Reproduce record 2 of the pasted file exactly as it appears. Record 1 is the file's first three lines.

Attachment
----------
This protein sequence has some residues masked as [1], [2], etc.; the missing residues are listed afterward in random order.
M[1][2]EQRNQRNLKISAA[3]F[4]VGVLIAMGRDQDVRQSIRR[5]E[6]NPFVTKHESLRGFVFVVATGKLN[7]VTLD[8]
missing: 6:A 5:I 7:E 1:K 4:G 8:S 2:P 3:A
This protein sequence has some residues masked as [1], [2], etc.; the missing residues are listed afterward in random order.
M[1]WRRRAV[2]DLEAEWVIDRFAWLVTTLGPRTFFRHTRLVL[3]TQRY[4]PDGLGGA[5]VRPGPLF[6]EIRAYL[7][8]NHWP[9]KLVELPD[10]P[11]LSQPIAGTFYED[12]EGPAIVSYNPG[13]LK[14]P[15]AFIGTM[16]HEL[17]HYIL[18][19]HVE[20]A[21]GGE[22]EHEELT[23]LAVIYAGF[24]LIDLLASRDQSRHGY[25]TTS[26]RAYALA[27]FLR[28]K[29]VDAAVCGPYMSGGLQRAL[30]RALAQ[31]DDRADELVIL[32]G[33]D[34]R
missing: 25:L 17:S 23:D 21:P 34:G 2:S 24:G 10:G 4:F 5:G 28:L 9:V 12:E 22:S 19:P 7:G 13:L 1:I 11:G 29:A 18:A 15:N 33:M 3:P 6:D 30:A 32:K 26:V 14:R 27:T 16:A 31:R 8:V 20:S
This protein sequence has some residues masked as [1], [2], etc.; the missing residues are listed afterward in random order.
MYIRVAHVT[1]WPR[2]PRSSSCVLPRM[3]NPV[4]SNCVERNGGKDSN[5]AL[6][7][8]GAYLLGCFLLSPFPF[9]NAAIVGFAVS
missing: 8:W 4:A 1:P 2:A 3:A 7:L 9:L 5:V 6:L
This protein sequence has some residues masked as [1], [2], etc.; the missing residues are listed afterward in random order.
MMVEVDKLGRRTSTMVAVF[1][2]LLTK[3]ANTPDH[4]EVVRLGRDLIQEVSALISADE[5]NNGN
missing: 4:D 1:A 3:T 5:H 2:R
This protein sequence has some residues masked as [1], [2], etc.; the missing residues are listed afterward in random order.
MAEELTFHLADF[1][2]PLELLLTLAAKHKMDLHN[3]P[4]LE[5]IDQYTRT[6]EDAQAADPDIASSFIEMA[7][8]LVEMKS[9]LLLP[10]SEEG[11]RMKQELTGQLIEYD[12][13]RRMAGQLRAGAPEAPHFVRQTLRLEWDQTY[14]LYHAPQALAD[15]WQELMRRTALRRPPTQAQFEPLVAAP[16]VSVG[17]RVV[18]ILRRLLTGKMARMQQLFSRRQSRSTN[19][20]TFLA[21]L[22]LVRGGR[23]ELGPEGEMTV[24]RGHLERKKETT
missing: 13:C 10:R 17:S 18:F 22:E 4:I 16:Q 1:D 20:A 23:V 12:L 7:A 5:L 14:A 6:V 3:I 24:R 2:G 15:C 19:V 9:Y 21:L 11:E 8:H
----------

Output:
This protein sequence has some residues masked as [1], [2], etc.; the missing residues are listed afterward in random order.
M[1]WRRRAV[2]DLEAEWVIDRFAWLVTTLGPRTFFRHTRLVL[3]TQRY[4]PDGLGGA[5]VRPGPLF[6]EIRAYL[7][8]NHWP[9]KLVELPD[10]P[11]LSQPIAGTFYED[12]EGPAIVSYNPG[13]LK[14]P[15]AFIGTM[16]HEL[17]HYIL[18][19]HVE[20]A[21]GGE[22]EHEELT[23]LAVIYAGF[24]LIDLLASRDQSRHGY[25]TTS[26]RAYALA[27]FLR[28]K[29]VDAAVCGPYMSGGLQRAL[30]RALAQ[31]DDRADELVIL[32]G[33]D[34]R
missing: 25:L 17:S 23:D 21:P 34:G 2:S 24:G 10:G 4:F 5:G 28:L 9:V 12:E 22:S 19:P 7:G 13:L 1:I 11:G 29:A 18:A 15:N 33:M 3:P 6:D 30:A 32:K 26:V 14:R 27:T 16:A 31:R 8:V 20:S